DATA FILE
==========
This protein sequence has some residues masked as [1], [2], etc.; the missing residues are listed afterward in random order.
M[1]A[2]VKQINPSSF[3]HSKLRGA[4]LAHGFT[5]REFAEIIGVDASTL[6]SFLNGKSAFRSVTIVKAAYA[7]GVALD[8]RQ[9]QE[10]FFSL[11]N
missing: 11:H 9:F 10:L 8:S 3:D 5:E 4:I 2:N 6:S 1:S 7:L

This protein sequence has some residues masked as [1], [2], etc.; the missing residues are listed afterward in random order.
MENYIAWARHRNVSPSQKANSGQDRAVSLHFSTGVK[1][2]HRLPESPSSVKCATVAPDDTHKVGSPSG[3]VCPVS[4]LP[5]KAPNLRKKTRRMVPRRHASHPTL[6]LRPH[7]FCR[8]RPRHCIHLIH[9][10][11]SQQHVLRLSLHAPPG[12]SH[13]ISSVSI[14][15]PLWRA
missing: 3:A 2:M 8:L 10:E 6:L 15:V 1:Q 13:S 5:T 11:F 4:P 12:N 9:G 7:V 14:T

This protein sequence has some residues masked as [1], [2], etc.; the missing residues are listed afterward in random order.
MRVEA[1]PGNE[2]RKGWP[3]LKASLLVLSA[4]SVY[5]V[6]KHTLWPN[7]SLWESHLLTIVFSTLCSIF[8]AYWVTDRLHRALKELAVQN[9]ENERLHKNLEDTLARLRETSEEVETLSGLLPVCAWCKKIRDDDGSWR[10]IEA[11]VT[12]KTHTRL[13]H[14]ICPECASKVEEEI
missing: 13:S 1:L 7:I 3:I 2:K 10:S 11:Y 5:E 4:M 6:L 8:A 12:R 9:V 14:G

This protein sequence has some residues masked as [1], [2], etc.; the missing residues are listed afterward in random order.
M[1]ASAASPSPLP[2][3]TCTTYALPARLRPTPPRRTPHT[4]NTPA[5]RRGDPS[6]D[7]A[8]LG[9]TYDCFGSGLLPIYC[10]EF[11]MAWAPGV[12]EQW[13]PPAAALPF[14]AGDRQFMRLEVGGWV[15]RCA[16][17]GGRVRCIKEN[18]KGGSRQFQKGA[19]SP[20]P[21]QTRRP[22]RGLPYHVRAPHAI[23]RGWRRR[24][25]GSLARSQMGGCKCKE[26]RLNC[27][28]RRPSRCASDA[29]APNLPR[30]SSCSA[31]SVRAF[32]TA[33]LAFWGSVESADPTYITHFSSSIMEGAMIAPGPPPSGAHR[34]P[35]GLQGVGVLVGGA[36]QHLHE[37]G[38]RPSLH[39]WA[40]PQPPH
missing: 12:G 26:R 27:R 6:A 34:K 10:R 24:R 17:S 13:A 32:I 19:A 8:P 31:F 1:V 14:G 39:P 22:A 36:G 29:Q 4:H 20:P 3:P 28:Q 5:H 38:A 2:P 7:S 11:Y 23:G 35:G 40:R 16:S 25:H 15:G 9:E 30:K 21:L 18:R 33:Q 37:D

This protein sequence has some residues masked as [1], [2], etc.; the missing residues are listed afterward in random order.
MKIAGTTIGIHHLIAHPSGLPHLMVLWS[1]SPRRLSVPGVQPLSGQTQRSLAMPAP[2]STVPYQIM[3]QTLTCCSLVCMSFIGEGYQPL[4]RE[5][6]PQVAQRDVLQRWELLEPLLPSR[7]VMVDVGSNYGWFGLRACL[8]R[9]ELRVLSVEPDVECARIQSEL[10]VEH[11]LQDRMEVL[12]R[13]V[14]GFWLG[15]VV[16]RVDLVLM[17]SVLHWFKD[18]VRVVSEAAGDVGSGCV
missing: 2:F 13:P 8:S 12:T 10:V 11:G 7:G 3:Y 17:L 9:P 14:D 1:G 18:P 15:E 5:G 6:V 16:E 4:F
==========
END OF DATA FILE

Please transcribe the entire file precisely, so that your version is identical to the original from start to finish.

This protein sequence has some residues masked as [1], [2], etc.; the missing residues are listed afterward in random order.
M[1]A[2]VKQINPSSF[3]HSKLRGA[4]LAHGFT[5]REFAEIIGVDASTL[6]SFLNGKSAFRSVTIVKAAYA[7]GVALD[8]RQ[9]QE[10]FFSL[11]N
missing: 11:H 9:F 10:L 8:S 3:D 5:E 4:I 2:N 6:S 1:S 7:L

This protein sequence has some residues masked as [1], [2], etc.; the missing residues are listed afterward in random order.
MENYIAWARHRNVSPSQKANSGQDRAVSLHFSTGVK[1][2]HRLPESPSSVKCATVAPDDTHKVGSPSG[3]VCPVS[4]LP[5]KAPNLRKKTRRMVPRRHASHPTL[6]LRPH[7]FCR[8]RPRHCIHLIH[9][10][11]SQQHVLRLSLHAPPG[12]SH[13]ISSVSI[14][15]PLWRA
missing: 3:A 2:M 8:L 10:E 6:L 15:V 1:Q 13:S 5:T 11:F 4:P 12:N 9:G 7:V 14:T

This protein sequence has some residues masked as [1], [2], etc.; the missing residues are listed afterward in random order.
MRVEA[1]PGNE[2]RKGWP[3]LKASLLVLSA[4]SVY[5]V[6]KHTLWPN[7]SLWESHLLTIVFSTLCSIF[8]AYWVTDRLHRALKELAVQN[9]ENERLHKNLEDTLARLRETSEEVETLSGLLPVCAWCKKIRDDDGSWR[10]IEA[11]VT[12]KTHTRL[13]H[14]ICPECASKVEEEI
missing: 13:S 1:L 7:I 3:I 2:K 10:S 11:Y 5:E 4:M 6:L 8:A 12:R 9:V 14:G

This protein sequence has some residues masked as [1], [2], etc.; the missing residues are listed afterward in random order.
M[1]ASAASPSPLP[2][3]TCTTYALPARLRPTPPRRTPHT[4]NTPA[5]RRGDPS[6]D[7]A[8]LG[9]TYDCFGSGLLPIYC[10]EF[11]MAWAPGV[12]EQW[13]PPAAALPF[14]AGDRQFMRLEVGGWV[15]RCA[16][17]GGRVRCIKEN[18]KGGSRQFQKGA[19]SP[20]P[21]QTRRP[22]RGLPYHVRAPHAI[23]RGWRRR[24][25]GSLARSQMGGCKCKE[26]RLNC[27][28]RRPSRCASDA[29]APNLPR[30]SSCSA[31]SVRAF[32]TA[33]LAFWGSVESADPTYITHFSSSIMEGAMIAPGPPPSGAHR[34]P[35]GLQGVGVLVGGA[36]QHLHE[37]G[38]RPSLH[39]WA[40]PQPPH
missing: 12:G 26:R 27:R 6:A 34:K 10:R 24:R 17:S 13:A 32:I 19:A 8:P 31:F 1:V 14:G 39:P 22:A 36:G 29:Q 4:H 20:P 3:P 28:Q 5:H 38:A 2:P 7:S 11:Y 23:G 35:G 40:R 16:S 25:H 15:G 9:E 30:K 21:L 18:R 33:Q 37:D

This protein sequence has some residues masked as [1], [2], etc.; the missing residues are listed afterward in random order.
MKIAGTTIGIHHLIAHPSGLPHLMVLWS[1]SPRRLSVPGVQPLSGQTQRSLAMPAP[2]STVPYQIM[3]QTLTCCSLVCMSFIGEGYQPL[4]RE[5][6]PQVAQRDVLQRWELLEPLLPSR[7]VMVDVGSNYGWFGLRACL[8]R[9]ELRVLSVEPDVECARIQSEL[10]VEH[11]LQDRMEVL[12]R[13]V[14]GFWLG[15]VV[16]RVDLVLM[17]SVLHWFKD[18]VRVVSEAAGDVGSGCV
missing: 2:F 13:P 8:S 12:T 10:V 11:G 7:G 3:Y 17:L 9:P 14:D 1:G 18:P 15:E 5:G 6:V 16:E 4:F